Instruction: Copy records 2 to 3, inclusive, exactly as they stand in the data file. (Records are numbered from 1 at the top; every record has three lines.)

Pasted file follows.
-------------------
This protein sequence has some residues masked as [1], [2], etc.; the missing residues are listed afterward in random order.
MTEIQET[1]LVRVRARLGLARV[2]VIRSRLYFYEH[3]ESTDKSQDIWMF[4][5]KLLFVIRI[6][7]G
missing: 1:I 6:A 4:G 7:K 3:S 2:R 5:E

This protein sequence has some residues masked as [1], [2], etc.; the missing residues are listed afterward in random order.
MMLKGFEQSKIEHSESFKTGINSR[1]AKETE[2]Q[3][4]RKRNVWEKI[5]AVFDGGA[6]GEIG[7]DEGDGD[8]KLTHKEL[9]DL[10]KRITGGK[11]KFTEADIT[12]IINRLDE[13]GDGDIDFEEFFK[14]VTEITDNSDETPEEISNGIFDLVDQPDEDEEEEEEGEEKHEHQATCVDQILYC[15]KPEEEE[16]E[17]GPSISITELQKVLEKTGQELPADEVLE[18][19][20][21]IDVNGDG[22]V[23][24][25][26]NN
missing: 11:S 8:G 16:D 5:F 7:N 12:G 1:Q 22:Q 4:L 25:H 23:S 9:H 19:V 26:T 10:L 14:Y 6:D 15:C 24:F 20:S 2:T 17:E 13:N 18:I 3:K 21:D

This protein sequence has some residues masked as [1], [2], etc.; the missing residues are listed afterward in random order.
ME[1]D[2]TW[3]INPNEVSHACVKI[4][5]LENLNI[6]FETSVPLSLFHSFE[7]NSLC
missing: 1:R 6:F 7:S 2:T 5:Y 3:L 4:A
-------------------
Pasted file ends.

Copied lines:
This protein sequence has some residues masked as [1], [2], etc.; the missing residues are listed afterward in random order.
MMLKGFEQSKIEHSESFKTGINSR[1]AKETE[2]Q[3][4]RKRNVWEKI[5]AVFDGGA[6]GEIG[7]DEGDGD[8]KLTHKEL[9]DL[10]KRITGGK[11]KFTEADIT[12]IINRLDE[13]GDGDIDFEEFFK[14]VTEITDNSDETPEEISNGIFDLVDQPDEDEEEEEEGEEKHEHQATCVDQILYC[15]KPEEEE[16]E[17]GPSISITELQKVLEKTGQELPADEVLE[18][19][20][21]IDVNGDG[22]V[23][24][25][26]NN
missing: 11:S 8:G 16:D 5:F 7:N 12:G 1:Q 22:Q 4:L 25:H 23:S 9:H 19:V 26:T 10:L 14:Y 6:D 15:C 24:F 20:S 2:T 17:E 13:N 18:I 3:K 21:D

This protein sequence has some residues masked as [1], [2], etc.; the missing residues are listed afterward in random order.
ME[1]D[2]TW[3]INPNEVSHACVKI[4][5]LENLNI[6]FETSVPLSLFHSFE[7]NSLC
missing: 1:R 6:F 7:S 2:T 5:Y 3:L 4:A